The fine coal DMC circuit emerges as a possible game changer
by steve fiscor, editor-in-chief
The cutting and grinding action of mining and crushing coal generates fines. Those fines can be a nuisance or a money maker, depending on the quality of the coal bed and the market the mine serves. While steam coal producers may opt to discard ultra-fines, coking coal operators would like to cover as much coal as possible from that stream.
To find out what’s happening in the marketplace, Coal Age spoke with Peter Bethell, senior principal for mineral processing with Marshall Miller & Associates. He has been working on several projects in Australia, Canada and South Africa and assisting with new and existing coking coal plants in the U.S.
Bethell noted several trends in the coal preparation business, including efforts to drive costs down as far as possible, more use of wear-resistant materials, improvements in plant construction and equipment design, and lower equipment costs.
Plants are moving toward more single unit operations with more automation. They have been investing in ceramics for cyclones, chute work and other high-wear areas. Screen designs have been improving steadily with wider, higher capacities and now more wear-resistant media. “All these things are falling into place to hold costs down and make the plants more reliable,” Bethell said.
The costs for some equipment like filter presses, cyclones and screens have been reduced thanks in large part to either Chinese competitors entering the market or traditional suppliers outsourcing manufacturing to India and China. Bethell cited the Jinjing filter press as an example of a Chinese filter that is working its way into U.S. operations. “Tons Per Hour sells an Americanized version of the Jinjing filter press,” Bethell said. “Aury, another Chinese company, recently entered the screening market.” These Chinese companies and others have such a large installed base of processing equipment in China that their learning curve on equipment design continues to advance.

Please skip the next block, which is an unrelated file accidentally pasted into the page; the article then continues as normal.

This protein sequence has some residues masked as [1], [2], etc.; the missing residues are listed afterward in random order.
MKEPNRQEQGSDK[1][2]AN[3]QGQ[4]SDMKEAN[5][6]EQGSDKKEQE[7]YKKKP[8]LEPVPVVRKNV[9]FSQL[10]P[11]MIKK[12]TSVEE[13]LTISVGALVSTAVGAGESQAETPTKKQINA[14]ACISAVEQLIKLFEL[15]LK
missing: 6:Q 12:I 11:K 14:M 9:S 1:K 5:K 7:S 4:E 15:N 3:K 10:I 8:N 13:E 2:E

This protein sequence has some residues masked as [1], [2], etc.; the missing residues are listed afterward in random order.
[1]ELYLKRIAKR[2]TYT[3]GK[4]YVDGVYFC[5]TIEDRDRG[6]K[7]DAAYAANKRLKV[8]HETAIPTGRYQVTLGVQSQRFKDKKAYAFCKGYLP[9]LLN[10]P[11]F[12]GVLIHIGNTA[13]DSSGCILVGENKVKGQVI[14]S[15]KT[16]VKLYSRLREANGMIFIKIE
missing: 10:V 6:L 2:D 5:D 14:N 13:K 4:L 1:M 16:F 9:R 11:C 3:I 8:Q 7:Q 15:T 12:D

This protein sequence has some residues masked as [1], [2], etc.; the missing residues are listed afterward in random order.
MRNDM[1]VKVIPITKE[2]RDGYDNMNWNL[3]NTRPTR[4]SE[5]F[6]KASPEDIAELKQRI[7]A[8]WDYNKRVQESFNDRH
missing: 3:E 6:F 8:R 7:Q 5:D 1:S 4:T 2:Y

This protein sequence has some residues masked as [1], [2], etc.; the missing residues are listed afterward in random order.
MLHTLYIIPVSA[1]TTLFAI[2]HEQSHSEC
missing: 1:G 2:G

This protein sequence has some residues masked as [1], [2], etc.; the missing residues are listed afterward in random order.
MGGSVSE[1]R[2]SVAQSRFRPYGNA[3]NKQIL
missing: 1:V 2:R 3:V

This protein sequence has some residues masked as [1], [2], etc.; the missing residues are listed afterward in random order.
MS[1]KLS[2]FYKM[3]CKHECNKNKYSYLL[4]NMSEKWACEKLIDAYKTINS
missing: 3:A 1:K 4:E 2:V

“The other major thrust is an attempt to achieve lower density separation in the plants,” Bethell said. “Many of the resources that are available worldwide today are higher in ash, higher in sulfur and lower in coking characteristics. To produce a decent-quality coking coal, the plant needs to make lower density cuts, which means they must find different ways to treat fine coal to attain an acceptable yield.” The other challenge is finding a way to process the ultra fine stream (minus 100 mesh or minus 150 microns), and find ways to dewater and recover the coal.
Lowering the Density Separation
Low-density separation techniques are the big driver in fine coal recovery for met coal producers worldwide, Bethell explained. “Traditionally, in the last 30 years, spiral circuits would make a cut point in the 1.7-1.8 range, which means incrementally 35% ash material would report to the product stream,” Bethell said. “That’s fine if the overall cut point for the plant is 1.55-1.60. Unfortunately, however, with reserves worldwide, the dense media cut point is in the high 1.30s, low 1.40s. The plant can’t live with separation in the fines circuit in the 1.80s because it can’t produce the needed quality. So, the major thrust lately has been to make a lower cut with the fines circuit or 1 mm x 60 mesh.”
There are three ways to make a lower cut in the fines circuit: the use of a teetered-bed separator (TBS) or a REFLUX Classifier (RC), low-density spiral concentrators or a fine dense-media-cyclone (DMC) circuit.
The TBS and the RC can achieve a 1.46-1.75 cut without too much problem, but they have some constraints and operational issues, Bethell explained. “A TBS or an RC circuit works well over a narrow size range, like 4:1 or 1 mm x 0.25 mm,” Bethell said. It’s very efficient if its well-controlled. If oversize material enters, they lose coal to the refuse stream and if they are loaded with fines, more impurities will report to the product stream. The operators need to control the fluidizing water and density on these units. They need a lot more attention and input than the other systems and that probably explains why they are not so popular with plant operators.”